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Last modified 11 months ago Last modified on 05/15/13 14:53:06

Words are the only jewels I possess,
Words are the only clothes I wear,
Words are the only food that sustains my life,
Words are the only wealth I distribute among people. -- Sant Tukaram


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Latest News
FUEL with Best Practices for Localization of e-Gov Applications in India

A finalist of Manthan Awards
FUEL Becomes An Integral Part Of e-Gov Standard In Maharashtra
FUEL for Indian languages in C-DAC Localization Guidelines

Videos & Presentations

FUEL - Content Collaboration Consistency

FUEL Project :Terminology @ You Tube

Welcome to FUEL project

FUEL aims at solving the Problem of Inconsistency and Lack of standardization in Software Translation across the platform. It works to provide a standardized and consistent look of computer for a language users. FUEL works to create linguistic and technical resources like standardized terminology resources, computer translation style and convention guides, and assessment methodologies. The effort of FUEL is unique. It is a set of steps any content generating organization or a team involved in creating localized content can undertake and adopt to ensure consistently highly quality. Though it is place for linguistic resources, the FUEL approach of creating linguistic resources is not any different from any software development. FUEL is having a version control system allowing evolution of development, a bug tracker and ticketing system and a mailing list. It is of modular nature and concentrates on base registers. This feature make FUEL citizen-centric and so FUEL has great potential to be an ideal solution even for e-Governance work. Collaborative innovation is the most important aspect here in FUEL.


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Initiated by Red Hat, FUEL has grown into a larger effort. Resources created by FUEL are now used by several language communities, organizations, companies, tools, and pieces of software. Recently Govt of Maharashtra has chosen FUEL for e-Governance standard of Maharashtra. C-DAC has cited FUEL in its Localization Guidelines by C-DAC for term consistency in context of Indian Languages.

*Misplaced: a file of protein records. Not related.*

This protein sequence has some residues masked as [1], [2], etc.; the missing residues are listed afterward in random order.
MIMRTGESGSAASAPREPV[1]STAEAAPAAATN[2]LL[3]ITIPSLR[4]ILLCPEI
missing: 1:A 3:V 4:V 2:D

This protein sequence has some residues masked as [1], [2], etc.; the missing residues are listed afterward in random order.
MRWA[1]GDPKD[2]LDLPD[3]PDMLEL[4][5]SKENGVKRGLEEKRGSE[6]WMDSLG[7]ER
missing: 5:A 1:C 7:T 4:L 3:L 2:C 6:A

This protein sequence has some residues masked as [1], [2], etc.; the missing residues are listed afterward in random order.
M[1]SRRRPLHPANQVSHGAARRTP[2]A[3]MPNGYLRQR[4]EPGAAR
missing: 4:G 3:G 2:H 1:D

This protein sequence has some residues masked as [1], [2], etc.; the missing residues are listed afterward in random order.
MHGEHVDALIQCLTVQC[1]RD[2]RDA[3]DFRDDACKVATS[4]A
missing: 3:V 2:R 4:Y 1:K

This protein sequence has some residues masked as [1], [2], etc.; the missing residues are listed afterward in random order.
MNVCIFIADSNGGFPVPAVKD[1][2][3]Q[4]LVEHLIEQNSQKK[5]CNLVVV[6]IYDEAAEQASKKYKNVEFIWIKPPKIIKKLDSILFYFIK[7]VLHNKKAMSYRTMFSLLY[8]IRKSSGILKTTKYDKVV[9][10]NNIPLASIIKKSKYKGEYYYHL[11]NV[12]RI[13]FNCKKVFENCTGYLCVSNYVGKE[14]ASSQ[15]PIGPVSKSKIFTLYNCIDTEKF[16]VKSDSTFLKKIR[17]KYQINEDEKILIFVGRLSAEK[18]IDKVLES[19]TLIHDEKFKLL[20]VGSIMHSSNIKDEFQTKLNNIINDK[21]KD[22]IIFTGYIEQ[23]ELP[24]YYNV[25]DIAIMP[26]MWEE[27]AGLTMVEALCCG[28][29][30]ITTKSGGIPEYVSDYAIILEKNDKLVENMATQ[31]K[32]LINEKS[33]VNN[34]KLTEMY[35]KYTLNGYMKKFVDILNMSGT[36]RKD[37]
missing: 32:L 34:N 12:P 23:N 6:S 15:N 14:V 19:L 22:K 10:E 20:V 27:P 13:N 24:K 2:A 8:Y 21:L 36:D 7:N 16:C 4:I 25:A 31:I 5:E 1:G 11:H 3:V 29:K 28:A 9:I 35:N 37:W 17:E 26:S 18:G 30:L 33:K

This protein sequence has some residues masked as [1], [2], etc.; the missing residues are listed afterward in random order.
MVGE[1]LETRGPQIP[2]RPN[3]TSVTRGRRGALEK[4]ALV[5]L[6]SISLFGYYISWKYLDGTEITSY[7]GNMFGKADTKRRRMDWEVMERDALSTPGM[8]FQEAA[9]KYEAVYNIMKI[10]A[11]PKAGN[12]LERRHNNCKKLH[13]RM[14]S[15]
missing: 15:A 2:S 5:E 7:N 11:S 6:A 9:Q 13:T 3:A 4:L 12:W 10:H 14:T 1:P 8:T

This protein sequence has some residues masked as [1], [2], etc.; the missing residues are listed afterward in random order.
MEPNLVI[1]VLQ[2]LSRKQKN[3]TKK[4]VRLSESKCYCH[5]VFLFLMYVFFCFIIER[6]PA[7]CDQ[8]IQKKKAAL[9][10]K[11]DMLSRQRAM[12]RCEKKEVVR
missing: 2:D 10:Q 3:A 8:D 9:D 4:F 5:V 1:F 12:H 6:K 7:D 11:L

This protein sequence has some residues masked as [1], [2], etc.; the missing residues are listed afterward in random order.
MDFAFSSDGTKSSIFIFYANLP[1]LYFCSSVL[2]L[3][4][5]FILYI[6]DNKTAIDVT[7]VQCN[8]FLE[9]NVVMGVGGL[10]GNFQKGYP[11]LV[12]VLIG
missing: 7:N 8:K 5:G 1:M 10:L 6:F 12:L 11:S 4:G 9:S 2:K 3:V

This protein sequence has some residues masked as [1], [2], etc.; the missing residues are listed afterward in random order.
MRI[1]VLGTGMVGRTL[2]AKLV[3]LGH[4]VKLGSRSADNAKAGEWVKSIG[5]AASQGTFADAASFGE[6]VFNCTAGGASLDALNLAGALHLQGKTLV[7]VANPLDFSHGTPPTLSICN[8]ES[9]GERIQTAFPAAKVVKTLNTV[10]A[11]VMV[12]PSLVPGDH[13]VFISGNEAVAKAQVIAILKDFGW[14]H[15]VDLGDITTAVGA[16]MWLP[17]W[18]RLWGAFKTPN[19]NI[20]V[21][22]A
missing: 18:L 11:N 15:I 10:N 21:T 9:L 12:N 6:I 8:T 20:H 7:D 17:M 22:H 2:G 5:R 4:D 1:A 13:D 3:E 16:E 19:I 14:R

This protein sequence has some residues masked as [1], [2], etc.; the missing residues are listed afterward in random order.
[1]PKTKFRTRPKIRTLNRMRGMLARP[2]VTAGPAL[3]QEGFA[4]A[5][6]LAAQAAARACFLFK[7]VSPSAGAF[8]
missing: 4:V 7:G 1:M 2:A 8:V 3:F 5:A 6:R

History of standardization contains lot of major names and contributors inside it. But these standardization efforts was generally automated. Generally after the long process, glossaries with several thousands of entries were made available to the public. This doesn't mean that FUEL undermines the importance of previous works. But here in FUEL effort will be more on collaboration and openness so as like earlier standardization efforts it only comes as an addition and making the standardization process finally more complex. The individual FUEL effort for different languages will generally start with smaller number of entries. Apart from these features it also provides public review process in creating terms. During the process of standardization, FUEL will be an attempt to put effort of standardization for desktop as a whole instead of concentrating on different applications one by one.


Assamese (as) - Bengali (India) (bn_IN) - Bhojpuri (bho) - Chhattisgarhi (hne) - Gujarati (gu) - Hindi (hi) - Kazakh (kaz) - Magahi (mag) - Maithili (mai) - Malayalam (ml) - Marathi (mr) - Punjabi (pa) - Oriya (or) - Tamil (ta) - Telugu (te) - Urdu (ur) - Kannada (kn) -